Review: Samsung Galaxy Camera

Google has done pretty well with Android and has reached new heights by becoming the largest mobile operating system in the world. With this, Samsung has also gained a huge prospect in the world market by becoming the leader in the smartphone business. And not just smartphones, Samsung has brought in the Android OS to various devices, like music players and cameras.
Being a photographer I was really psyched to hear that Android is now being used to run point and shoot cameras and so I played around with Samsung first ever Android based point and shoot camera, the Galaxy Camera.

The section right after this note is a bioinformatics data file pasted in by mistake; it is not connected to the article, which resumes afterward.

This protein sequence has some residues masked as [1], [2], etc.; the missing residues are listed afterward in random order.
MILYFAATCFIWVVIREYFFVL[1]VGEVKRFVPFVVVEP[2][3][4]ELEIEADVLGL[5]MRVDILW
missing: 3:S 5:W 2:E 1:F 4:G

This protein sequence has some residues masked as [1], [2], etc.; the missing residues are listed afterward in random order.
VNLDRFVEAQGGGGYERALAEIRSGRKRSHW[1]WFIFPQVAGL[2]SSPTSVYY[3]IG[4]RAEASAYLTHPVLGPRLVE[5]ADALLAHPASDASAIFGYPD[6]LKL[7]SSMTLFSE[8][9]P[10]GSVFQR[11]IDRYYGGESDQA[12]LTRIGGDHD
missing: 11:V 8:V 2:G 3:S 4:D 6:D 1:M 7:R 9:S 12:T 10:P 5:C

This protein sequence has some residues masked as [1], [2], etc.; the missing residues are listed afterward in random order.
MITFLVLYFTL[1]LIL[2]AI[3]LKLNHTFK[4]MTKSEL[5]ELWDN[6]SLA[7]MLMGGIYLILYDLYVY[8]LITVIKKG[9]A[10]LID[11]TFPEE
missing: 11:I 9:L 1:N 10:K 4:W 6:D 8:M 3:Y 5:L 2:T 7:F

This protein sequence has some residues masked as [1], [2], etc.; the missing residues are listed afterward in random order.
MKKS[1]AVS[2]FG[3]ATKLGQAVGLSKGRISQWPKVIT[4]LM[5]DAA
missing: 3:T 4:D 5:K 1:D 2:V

• 16.3MP 1/2.3″ BSI CMOS Sensor
  • 23 mm, 21x Optical Zoom Lens with f/2.8
  • 100-3200 ISO range
  • 4.8 inch HD Super Clear Touch Display
  • HSPA+ 21Mbps
  • Micro SIM slot
  • 1.4GHz Quad-Core processor, 1GB RAM
  • Android 4.1 (Jelly Bean)
  • 8GB memory, expandable via microSD card
  • Full HD video recording: 1920×1080 @ 30fps, 720×480 @ 120fps
  • HDMI
  • Wi-Fi
  • Bluetooth 4.0
  • DLNA
  • 300gms
  • 1650 mAh battery


 The unit that we got comprised of the following: 
  • Galaxy Camera
  • Carrying Strap
  • Micro-USB data cable
  • Portable travel charger with USB port
  • User Guides
At first I noticed that the camera is pretty big and it weighs about 300gms which is not something that I would call ‘compact’. It has a pretty bulky design and very plastic feel to it, almost dummy like. Most of the bulky-ness is due to the large 21x, 23mm wide lens, and the large 4.8 inch HD LCD display (mind you there is no AMOLED here).